Global social work project explores men’s involvement in gender justice

Liza Lorenzetti, left, and Aamir Jamal. Riley Brandt, University of Calgary
Liza Lorenzetti, left, and Aamir Jamal. Riley Brandt, University of Calgary
UCalgary researchers say men play a critical role in preventing gender-based violence, but their involvement in these programs and social movements is limited. Male leaders and peers can have a big influence on their communities and can provide support and training, so everyone benefits.

Dr. Liza Lorenzetti, PhD, and Dr. Aamir Jamal, PhD, in the Faculty of Social work are co-leading a project that includes partners in Canada and six other countries: Afghanistan, the Caribbean, Mexico, Nepal, Pakistan, and the Philippines. One of the project’s goals includes expanding and strengthening their international community practice with an interdisciplinary group of academics, practitioners, community leaders, and activists. Another focus will be on working with each country’s local communities to explore the entry points and trajectories that men take to get involved in gender justice work.

Government of Canada funding

A total of six projects led by UCalgary researchers were awarded funding through the SSHRC partnership Development Grant Competition. The grants support new partnership approaches that can result in best practices or models - and can be adapted by others or have the potential to be scaled up to a regional, national, or international level.

"It is important to foster and build new research partnerships," says Dr. William Ghali, vice-president (research). "They are instrumental in mobilizing knowledge and designing innovative research approaches. The potential for our partnerships to develop models and best practices that can be scaled up is truly exciting."

Community work

Through their collaborative work with the Alberta Men’s Network and the Alberta Network of Immigrant Women, Lorenzetti, Jamal, and their research team are making a profound impact within the Calgary community. T he team is currently overseeing the facilitation of five diverse ethnocultural community well-being groups, and providing training to men who are role models and peers, equipping them to lead these groups.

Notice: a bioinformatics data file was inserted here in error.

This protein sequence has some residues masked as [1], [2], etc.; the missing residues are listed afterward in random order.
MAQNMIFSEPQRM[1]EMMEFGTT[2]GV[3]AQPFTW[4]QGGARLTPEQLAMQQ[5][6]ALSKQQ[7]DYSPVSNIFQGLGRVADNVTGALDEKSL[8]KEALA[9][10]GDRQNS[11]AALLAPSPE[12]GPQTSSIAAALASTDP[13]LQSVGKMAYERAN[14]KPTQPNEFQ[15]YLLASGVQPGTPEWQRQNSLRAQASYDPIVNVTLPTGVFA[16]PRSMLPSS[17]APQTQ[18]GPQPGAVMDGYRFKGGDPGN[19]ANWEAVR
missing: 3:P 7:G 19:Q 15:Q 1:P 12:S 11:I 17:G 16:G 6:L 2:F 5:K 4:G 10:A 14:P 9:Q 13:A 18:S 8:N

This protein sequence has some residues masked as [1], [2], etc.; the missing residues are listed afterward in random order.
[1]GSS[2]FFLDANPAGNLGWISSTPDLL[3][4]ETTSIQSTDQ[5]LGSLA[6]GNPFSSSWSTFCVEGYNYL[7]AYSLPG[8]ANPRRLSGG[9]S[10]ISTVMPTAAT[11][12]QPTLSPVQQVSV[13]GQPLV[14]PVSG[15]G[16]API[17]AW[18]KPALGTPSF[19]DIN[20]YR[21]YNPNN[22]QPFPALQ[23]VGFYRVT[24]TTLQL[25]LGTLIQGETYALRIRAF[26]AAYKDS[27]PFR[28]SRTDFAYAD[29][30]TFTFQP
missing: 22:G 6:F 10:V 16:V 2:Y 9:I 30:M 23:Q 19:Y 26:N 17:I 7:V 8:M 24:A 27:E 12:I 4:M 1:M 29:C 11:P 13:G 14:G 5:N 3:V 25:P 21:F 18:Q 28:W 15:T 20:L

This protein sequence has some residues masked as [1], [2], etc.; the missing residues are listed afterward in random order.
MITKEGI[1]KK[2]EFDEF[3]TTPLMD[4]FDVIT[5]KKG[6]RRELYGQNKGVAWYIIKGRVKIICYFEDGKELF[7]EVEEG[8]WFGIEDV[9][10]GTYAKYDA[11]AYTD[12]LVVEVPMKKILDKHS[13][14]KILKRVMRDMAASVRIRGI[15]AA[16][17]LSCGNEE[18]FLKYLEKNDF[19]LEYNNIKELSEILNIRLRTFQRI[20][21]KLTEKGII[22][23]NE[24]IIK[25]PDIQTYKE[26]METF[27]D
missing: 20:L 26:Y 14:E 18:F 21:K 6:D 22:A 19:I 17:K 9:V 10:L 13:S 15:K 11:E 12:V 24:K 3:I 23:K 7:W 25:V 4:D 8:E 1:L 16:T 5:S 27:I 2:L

"Expertise is really in the community," says Lorenzetti. "The difference between this model and traditional counselling is that it is led by peers who are also working on their own growth and development. The groups touch on the things that are most important to those men, looking at issues of power and gender roles, but at the same time sharing migration experiences, discrimination, racism, coloniality, which are global issues. All of these conversations create that ethical space, that safe space for men to work on their own transformation and growth."

In a broader, global context, their partners in Pakistan and Afghanistan have shown interest in the promotion of girls’ education and the collaborative efforts of men to advance this cause. "Our goal extends beyond providing support; we aim to learn from the strategies and leaders within these local communities," says Jamal.

UCalgary’s SSHRC Partnership Development Grant recipients

Aliya Kuzhabekova, Werklund School of Education
Exploration of Research Misconduct in a Non-Western Context: The Case of Kazakhstan

Petra Dolata, Faculty of Arts
From Treaty to Land Claim: Energy, Environment, and Dene and Métis Ways of Life in the Sahtú Region

Regine King, Social Work 
Co-Constructing Knowledge to Address Gender-Based Violence for Black Girls and Women in Alberta

Liza Lorenzetti, Social Work 
Transforming Masculinities: Capacity-Building for Men for GBV Prevention and Gender Justice

Shelly Russell-Mayhew, Werklund School of Education
Teachers of Tomorrow: Mobilizing Partnerships for School Wellness Across the Education System

Jennifer Thannhauser, Werklund School of Education
Resilience in the Post-Secondary Context: An Exploration of Students’ Experiences